Many times, I have conversations on the topic of salvation. My focus is always on God’s incredible love and grace that he demonstrated definitively at the cross.
At some point, someone will say, “God’s grace provided salvation but in order to be saved, we need to accept it.”A variation on this is when someone says, “You have to trust in Jesus to be saved.” Or “We are saved by faith and not works.”
To me, what I see the bible saying over and over, is that there is an infinitely important distinction between salvation by grace and any other statement made about having faith, trust, or belief.
To illustrate what I mean, please consider the following two sentences and ask yourself which one brings you the greatest level of peace:
I have salvation because I have accepted God’s love and grace.
God has saved me because of his love and grace and I accept that.
Once in a while, a page I follow called, “Hebrew for Christians” is so on point, I just have to share it. This isn’t new news, just Good News very eloquently stated.
“Therefore, since we have been justified (δικαιωθέντες) by faith, we have peace with God through our LORD Yeshua the Messiah, through whom we have also obtained access by faith into this grace in which we stand” (Rom. 5:1-2).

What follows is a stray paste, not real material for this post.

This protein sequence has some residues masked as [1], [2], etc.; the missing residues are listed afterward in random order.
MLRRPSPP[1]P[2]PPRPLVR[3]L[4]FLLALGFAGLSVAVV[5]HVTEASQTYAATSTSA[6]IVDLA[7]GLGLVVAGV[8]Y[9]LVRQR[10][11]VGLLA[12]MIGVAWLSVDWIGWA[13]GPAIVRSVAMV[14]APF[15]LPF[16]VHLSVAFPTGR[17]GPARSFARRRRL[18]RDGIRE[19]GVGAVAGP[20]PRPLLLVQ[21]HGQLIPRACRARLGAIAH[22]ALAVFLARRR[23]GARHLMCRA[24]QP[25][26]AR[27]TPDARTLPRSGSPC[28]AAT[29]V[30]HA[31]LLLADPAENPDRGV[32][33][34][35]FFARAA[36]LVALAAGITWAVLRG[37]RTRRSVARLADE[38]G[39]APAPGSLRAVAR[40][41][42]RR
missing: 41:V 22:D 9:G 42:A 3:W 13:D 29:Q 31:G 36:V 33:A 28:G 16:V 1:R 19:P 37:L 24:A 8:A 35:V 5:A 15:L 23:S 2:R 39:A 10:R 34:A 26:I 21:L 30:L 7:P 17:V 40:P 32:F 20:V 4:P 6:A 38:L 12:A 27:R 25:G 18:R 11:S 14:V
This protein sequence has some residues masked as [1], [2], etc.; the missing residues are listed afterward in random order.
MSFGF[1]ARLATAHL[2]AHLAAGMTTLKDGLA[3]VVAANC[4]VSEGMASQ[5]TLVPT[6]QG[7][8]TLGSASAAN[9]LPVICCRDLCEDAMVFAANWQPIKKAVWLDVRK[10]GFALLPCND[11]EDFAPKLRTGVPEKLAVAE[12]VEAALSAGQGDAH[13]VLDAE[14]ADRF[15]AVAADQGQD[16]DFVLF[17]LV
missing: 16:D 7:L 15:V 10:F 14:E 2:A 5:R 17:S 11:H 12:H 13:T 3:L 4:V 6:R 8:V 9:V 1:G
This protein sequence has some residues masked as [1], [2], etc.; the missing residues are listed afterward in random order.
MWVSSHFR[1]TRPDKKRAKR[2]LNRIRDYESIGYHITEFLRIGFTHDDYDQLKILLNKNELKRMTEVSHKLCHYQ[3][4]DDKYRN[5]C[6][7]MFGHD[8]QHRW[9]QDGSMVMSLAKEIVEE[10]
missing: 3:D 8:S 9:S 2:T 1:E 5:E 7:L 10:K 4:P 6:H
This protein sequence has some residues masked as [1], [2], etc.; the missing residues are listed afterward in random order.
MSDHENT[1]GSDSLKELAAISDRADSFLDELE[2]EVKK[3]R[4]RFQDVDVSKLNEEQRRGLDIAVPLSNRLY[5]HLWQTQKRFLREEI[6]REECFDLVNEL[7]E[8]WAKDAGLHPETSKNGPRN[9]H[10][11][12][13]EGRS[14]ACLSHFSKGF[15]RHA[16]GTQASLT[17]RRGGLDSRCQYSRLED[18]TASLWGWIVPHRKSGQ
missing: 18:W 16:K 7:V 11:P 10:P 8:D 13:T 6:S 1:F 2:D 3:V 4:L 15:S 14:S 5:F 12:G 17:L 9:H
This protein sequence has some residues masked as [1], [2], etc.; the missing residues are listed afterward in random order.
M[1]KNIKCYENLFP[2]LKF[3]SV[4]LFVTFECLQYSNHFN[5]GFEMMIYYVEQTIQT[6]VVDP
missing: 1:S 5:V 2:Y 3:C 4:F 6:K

We must be careful never to think that God’s salvation is not really secure, or that we may lose our place in God’s heart because of our unfaithfulness… Thinking that our salvation depends on our faithfulness puts us back under the “curse of the law,” since we are attempting to establish our own righteousness rather than trusting in the love and power of the One who “justifies the ungodly” (Rom. 4:5). No, from beginning to end (and including the middle) we are kept by “the strength of His might” and the “surpassing greatness of His power to us who believe” (Eph. 1:19). We must always remember that “if while we were enemies we were reconciled to God by the death of his Son, how much more, now that we are reconciled, shall we be saved by his life” (Rom. 5:10). If the death of Yeshua brings us God’s grace, his undying life sustains and secures us in that grace.
It is the power of God that both saves and sanctifies you, and not the merit of religious observance: “Are you so foolish? Having begun by the Spirit, are you now being perfected by the flesh?” (Gal. 3:3). We do not trust in ourselves, nor in the virtue of our faith, but rather in the great faithfulness of our Savior and God, blessed be He (Psalm 40:11; 121:7; Jude 1:24; Phil 1:6).